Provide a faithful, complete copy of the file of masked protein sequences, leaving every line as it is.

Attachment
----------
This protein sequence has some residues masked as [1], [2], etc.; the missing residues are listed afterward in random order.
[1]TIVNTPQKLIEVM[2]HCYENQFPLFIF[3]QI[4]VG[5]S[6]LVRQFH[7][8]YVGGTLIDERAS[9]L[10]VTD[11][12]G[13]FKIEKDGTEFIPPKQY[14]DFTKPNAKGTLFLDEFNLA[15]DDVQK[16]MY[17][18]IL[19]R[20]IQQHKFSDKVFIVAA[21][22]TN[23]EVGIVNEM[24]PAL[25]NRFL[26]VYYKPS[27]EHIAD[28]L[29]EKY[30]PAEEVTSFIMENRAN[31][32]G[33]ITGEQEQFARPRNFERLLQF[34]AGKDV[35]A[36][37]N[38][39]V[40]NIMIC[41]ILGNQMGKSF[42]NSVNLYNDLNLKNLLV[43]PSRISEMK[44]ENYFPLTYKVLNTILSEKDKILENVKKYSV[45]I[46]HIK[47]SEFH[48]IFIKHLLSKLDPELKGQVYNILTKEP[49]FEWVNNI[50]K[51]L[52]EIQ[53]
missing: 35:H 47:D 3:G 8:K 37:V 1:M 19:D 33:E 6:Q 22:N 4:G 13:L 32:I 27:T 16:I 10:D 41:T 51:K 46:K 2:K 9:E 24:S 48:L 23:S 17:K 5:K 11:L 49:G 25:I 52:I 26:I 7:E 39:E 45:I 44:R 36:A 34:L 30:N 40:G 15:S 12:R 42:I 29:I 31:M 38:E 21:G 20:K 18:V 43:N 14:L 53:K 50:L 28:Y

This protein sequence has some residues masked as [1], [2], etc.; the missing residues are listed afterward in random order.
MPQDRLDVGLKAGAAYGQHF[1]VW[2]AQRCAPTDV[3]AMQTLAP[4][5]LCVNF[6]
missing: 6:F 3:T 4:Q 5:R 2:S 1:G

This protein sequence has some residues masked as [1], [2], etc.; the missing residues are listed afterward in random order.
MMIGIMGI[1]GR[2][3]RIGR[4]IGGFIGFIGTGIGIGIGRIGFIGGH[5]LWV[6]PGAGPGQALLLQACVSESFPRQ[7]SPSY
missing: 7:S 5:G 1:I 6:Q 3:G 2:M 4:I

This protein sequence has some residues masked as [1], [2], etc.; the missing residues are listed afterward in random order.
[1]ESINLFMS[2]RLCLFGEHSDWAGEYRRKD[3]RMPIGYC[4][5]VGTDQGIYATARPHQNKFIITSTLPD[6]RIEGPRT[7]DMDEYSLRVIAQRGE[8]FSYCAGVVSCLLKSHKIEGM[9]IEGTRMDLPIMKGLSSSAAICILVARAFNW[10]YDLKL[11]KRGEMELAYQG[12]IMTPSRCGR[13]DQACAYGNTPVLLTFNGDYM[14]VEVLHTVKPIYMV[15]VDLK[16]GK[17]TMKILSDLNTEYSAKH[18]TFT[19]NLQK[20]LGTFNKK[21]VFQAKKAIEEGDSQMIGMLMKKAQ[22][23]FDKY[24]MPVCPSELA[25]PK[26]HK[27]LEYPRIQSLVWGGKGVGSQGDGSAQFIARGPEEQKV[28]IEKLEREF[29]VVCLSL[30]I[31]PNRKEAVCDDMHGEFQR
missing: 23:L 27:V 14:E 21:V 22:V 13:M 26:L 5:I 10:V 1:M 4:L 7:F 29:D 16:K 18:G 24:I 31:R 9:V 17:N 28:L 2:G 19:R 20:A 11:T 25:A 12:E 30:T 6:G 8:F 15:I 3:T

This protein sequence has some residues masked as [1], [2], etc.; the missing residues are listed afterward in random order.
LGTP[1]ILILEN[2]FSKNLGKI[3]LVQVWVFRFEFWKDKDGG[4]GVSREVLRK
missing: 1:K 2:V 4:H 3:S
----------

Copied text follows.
This protein sequence has some residues masked as [1], [2], etc.; the missing residues are listed afterward in random order.
[1]TIVNTPQKLIEVM[2]HCYENQFPLFIF[3]QI[4]VG[5]S[6]LVRQFH[7][8]YVGGTLIDERAS[9]L[10]VTD[11][12]G[13]FKIEKDGTEFIPPKQY[14]DFTKPNAKGTLFLDEFNLA[15]DDVQK[16]MY[17][18]IL[19]R[20]IQQHKFSDKVFIVAA[21][22]TN[23]EVGIVNEM[24]PAL[25]NRFL[26]VYYKPS[27]EHIAD[28]L[29]EKY[30]PAEEVTSFIMENRAN[31][32]G[33]ITGEQEQFARPRNFERLLQF[34]AGKDV[35]A[36][37]N[38][39]V[40]NIMIC[41]ILGNQMGKSF[42]NSVNLYNDLNLKNLLV[43]PSRISEMK[44]ENYFPLTYKVLNTILSEKDKILENVKKYSV[45]I[46]HIK[47]SEFH[48]IFIKHLLSKLDPELKGQVYNILTKEP[49]FEWVNNI[50]K[51]L[52]EIQ[53]
missing: 35:H 47:D 3:G 8:K 37:V 1:M 19:D 33:E 6:Q 22:N 4:G 13:L 32:I 27:T 16:I 10:D 41:T 51:K 46:K 2:K 9:E 24:S 48:L 23:S 17:K 5:K 11:L 49:G 25:I 52:I 26:I 7:E 39:E 45:I 44:R 36:A 34:L 30:N 40:G 15:S 12:R 42:I 29:I 31:M 38:E 21:G 20:K 18:V 43:N 14:L 53:K 50:L 28:Y

This protein sequence has some residues masked as [1], [2], etc.; the missing residues are listed afterward in random order.
MPQDRLDVGLKAGAAYGQHF[1]VW[2]AQRCAPTDV[3]AMQTLAP[4][5]LCVNF[6]
missing: 6:F 3:T 4:Q 5:R 2:S 1:G

This protein sequence has some residues masked as [1], [2], etc.; the missing residues are listed afterward in random order.
MMIGIMGI[1]GR[2][3]RIGR[4]IGGFIGFIGTGIGIGIGRIGFIGGH[5]LWV[6]PGAGPGQALLLQACVSESFPRQ[7]SPSY
missing: 7:S 5:G 1:I 6:Q 3:G 2:M 4:I

This protein sequence has some residues masked as [1], [2], etc.; the missing residues are listed afterward in random order.
[1]ESINLFMS[2]RLCLFGEHSDWAGEYRRKD[3]RMPIGYC[4][5]VGTDQGIYATARPHQNKFIITSTLPD[6]RIEGPRT[7]DMDEYSLRVIAQRGE[8]FSYCAGVVSCLLKSHKIEGM[9]IEGTRMDLPIMKGLSSSAAICILVARAFNW[10]YDLKL[11]KRGEMELAYQG[12]IMTPSRCGR[13]DQACAYGNTPVLLTFNGDYM[14]VEVLHTVKPIYMV[15]VDLK[16]GK[17]TMKILSDLNTEYSAKH[18]TFT[19]NLQK[20]LGTFNKK[21]VFQAKKAIEEGDSQMIGMLMKKAQ[22][23]FDKY[24]MPVCPSELA[25]PK[26]HK[27]LEYPRIQSLVWGGKGVGSQGDGSAQFIARGPEEQKV[28]IEKLEREF[29]VVCLSL[30]I[31]PNRKEAVCDDMHGEFQR
missing: 23:L 27:V 14:E 21:V 22:V 13:M 26:L 5:I 10:V 1:M 4:L 7:F 29:D 16:K 18:G 24:I 31:R 9:V 17:N 28:L 2:G 19:R 20:A 11:T 25:A 12:E 30:T 6:G 8:F 15:I 3:T

This protein sequence has some residues masked as [1], [2], etc.; the missing residues are listed afterward in random order.
LGTP[1]ILILEN[2]FSKNLGKI[3]LVQVWVFRFEFWKDKDGG[4]GVSREVLRK
missing: 1:K 2:V 4:H 3:S